Over time they amassed a significant body of work, they later explained, but popular validation (to say nothing of critical acclaim) still seemed beyond their grasp. It may have had something to do with their orchestration as a live duo. Both versatile musicians, they’d tried incarnations with oboe and ukulele, tuba and harp, and flute and (shudder) bongos, before finally settling on the far more sensible combination of guitar and piano. At that point, though they no longer drove away their prospective audience sonically speaking, they still had matters of rapport and stage presence to contend with. Heckled and even occasionally arrested for their earlier shenanigans onstage, Barl and Fred finally opted to “play things safe” after watching an episode of Behind The Music and deciding to avoid the “dark side” of rock-and-roll’s excesses (this as Barl explained it, balancing his hubris with appropriate caution).

In the spring of 2005 I discovered Barl and Fred performing at an “open mic” event. By that time, they had managed to hone their set, develop some basic stage banter, and keep their clothes on for the duration. Their performances were still undeniably spontaneous and inspired, and I saw a kernel of talent I felt my organization could nurture. At the Institute for Formulated Culture, where I have worked as a talent scout for several years, we have developed a new music production template called PCQ20. Short for Process-Content-Quotient of 20:1, this template dictates that one minute of music (as it appears on a finished album) must take no more than 20 minutes to conceive, record and master. It’s admittedly a radical idea, and flies in the face of current expectations that good music requires weeks (or months) to create. But I sensed right away that Manufactured Relevance would be a perfect candidate for PCQ20 work, and by extension a perfect example of its artistic merits.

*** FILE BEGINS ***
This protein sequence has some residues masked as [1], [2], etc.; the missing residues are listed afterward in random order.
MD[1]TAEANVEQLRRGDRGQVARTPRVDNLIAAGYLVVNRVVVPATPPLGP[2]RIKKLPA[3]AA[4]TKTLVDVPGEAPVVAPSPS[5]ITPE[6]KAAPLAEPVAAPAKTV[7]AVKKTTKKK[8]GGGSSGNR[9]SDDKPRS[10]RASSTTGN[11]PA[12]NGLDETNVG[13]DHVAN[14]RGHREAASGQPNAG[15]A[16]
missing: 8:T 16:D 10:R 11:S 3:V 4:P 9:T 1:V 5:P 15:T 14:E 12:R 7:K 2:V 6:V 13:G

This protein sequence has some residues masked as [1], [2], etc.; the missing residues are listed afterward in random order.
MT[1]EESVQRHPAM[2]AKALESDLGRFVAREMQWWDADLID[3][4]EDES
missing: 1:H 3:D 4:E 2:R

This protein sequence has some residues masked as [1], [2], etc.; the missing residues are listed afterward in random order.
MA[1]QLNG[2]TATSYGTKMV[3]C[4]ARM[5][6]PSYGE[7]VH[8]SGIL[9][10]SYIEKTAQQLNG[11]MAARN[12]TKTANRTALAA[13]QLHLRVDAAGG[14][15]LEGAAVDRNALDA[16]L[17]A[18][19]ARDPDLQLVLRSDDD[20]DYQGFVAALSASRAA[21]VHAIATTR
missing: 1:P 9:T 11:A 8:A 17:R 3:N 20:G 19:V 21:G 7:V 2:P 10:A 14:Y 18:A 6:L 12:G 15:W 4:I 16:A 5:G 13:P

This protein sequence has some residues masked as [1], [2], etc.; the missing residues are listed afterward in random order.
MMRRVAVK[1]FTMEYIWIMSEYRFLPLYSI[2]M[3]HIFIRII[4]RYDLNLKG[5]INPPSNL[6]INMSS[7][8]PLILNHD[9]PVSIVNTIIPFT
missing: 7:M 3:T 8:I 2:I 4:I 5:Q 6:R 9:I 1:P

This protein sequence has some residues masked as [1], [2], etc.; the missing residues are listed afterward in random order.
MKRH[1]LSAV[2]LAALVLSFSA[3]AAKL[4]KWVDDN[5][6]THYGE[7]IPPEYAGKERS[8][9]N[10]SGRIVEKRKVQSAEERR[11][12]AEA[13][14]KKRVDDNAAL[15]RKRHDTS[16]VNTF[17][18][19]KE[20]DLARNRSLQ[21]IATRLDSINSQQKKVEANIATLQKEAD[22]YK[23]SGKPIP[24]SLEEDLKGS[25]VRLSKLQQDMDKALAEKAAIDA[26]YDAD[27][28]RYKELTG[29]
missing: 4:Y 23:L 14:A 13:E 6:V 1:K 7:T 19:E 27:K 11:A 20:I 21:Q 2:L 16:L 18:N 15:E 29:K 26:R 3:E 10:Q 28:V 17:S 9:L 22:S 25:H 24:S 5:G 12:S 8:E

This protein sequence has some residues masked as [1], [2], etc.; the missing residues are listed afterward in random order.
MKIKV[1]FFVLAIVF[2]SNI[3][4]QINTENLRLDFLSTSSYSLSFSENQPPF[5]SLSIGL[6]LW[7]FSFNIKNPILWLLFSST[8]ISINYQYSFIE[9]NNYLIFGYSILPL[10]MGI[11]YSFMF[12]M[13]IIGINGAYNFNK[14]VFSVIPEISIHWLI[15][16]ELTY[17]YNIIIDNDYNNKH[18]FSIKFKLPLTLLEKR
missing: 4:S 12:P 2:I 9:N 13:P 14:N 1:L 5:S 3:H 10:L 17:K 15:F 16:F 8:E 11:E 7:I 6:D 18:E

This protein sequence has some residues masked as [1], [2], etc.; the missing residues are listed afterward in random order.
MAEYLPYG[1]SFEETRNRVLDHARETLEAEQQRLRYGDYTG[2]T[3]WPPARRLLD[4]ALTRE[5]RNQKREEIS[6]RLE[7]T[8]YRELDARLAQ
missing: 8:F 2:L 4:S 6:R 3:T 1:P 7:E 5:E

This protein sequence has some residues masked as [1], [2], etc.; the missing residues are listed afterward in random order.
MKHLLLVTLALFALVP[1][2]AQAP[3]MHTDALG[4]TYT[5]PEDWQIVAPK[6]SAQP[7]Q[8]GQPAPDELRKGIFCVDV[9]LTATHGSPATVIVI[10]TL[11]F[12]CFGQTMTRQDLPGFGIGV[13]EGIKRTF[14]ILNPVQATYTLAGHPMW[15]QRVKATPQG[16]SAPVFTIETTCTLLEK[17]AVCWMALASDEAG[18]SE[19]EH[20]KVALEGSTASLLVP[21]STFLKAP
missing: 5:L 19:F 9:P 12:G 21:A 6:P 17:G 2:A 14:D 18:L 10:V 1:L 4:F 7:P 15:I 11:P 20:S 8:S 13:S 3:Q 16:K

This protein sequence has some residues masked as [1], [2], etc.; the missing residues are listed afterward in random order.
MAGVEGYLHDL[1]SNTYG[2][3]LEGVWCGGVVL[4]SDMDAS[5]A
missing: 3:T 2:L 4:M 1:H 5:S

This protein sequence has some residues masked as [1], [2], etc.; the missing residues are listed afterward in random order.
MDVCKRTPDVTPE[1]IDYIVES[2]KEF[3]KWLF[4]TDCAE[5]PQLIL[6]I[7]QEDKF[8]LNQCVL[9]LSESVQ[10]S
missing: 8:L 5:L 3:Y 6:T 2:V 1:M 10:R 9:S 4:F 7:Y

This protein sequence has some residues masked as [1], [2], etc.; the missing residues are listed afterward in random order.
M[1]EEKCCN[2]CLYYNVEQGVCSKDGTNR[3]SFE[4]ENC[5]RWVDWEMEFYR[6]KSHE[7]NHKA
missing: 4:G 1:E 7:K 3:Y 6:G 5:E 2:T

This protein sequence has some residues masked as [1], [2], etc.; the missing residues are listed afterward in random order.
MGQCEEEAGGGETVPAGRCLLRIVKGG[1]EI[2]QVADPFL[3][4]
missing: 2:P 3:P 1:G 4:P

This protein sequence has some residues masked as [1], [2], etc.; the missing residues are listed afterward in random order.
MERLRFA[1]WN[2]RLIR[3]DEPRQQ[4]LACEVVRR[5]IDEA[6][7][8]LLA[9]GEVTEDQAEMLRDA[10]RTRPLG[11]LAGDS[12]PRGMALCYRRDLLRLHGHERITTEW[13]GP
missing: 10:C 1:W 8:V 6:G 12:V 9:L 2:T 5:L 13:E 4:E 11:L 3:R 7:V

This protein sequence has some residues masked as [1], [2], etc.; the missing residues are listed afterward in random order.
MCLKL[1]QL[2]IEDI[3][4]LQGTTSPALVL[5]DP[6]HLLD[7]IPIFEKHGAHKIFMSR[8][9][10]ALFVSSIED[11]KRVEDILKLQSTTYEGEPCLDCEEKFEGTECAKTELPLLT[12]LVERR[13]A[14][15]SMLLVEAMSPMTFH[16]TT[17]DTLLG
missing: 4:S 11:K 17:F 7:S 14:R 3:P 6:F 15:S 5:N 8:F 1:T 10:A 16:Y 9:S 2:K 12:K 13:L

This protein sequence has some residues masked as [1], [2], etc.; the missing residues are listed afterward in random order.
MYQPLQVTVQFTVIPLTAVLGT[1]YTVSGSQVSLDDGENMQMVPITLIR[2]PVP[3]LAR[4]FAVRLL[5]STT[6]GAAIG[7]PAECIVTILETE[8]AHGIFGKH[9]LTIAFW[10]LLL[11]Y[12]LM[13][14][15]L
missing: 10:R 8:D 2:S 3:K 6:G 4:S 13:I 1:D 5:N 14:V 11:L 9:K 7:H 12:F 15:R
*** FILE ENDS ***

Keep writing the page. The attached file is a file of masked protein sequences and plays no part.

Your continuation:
In mere hours, Barl and Fred (aided minimally by a handful of perplexed session musicians) had rendered the masterwork “Now Less Than Ever” and achieved a goal which had eluded them for years— having their own album and a record label to promote it. The PCQ20 protocol was instrumental here. What was so remarkable, and indeed beautiful to witness, was how this unorthodox method of capturing music (pure focus and spontaneity, with minimal self-indulgent frittering) was as invigorating to MR as it would have been daunting to most other bands. Rising to the occasion, Barl and Fred created an artistic work brimming with personality and unsparing, uncensored vision. “Now Less Than Ever” is an awesome multiple-vehicle pileup of an album, bound to arouse the listener’s morbid curiosity. Even during its patently unlistenable moments, it commands a certain attention and respect, its subtleties providing the kind of surprise and pungency more commonly associated with uncovering the random items that gather behind sofa cushions, in neglected cupboards, and under doormats. Indeed, every song is an unlikely treasure.

I am proud to have been a part of MR’s strange yet poetic trajectory. I hope you find their music to be every bit as fascinating and rewarding as I have.

--Gustav Verklempt, April 2006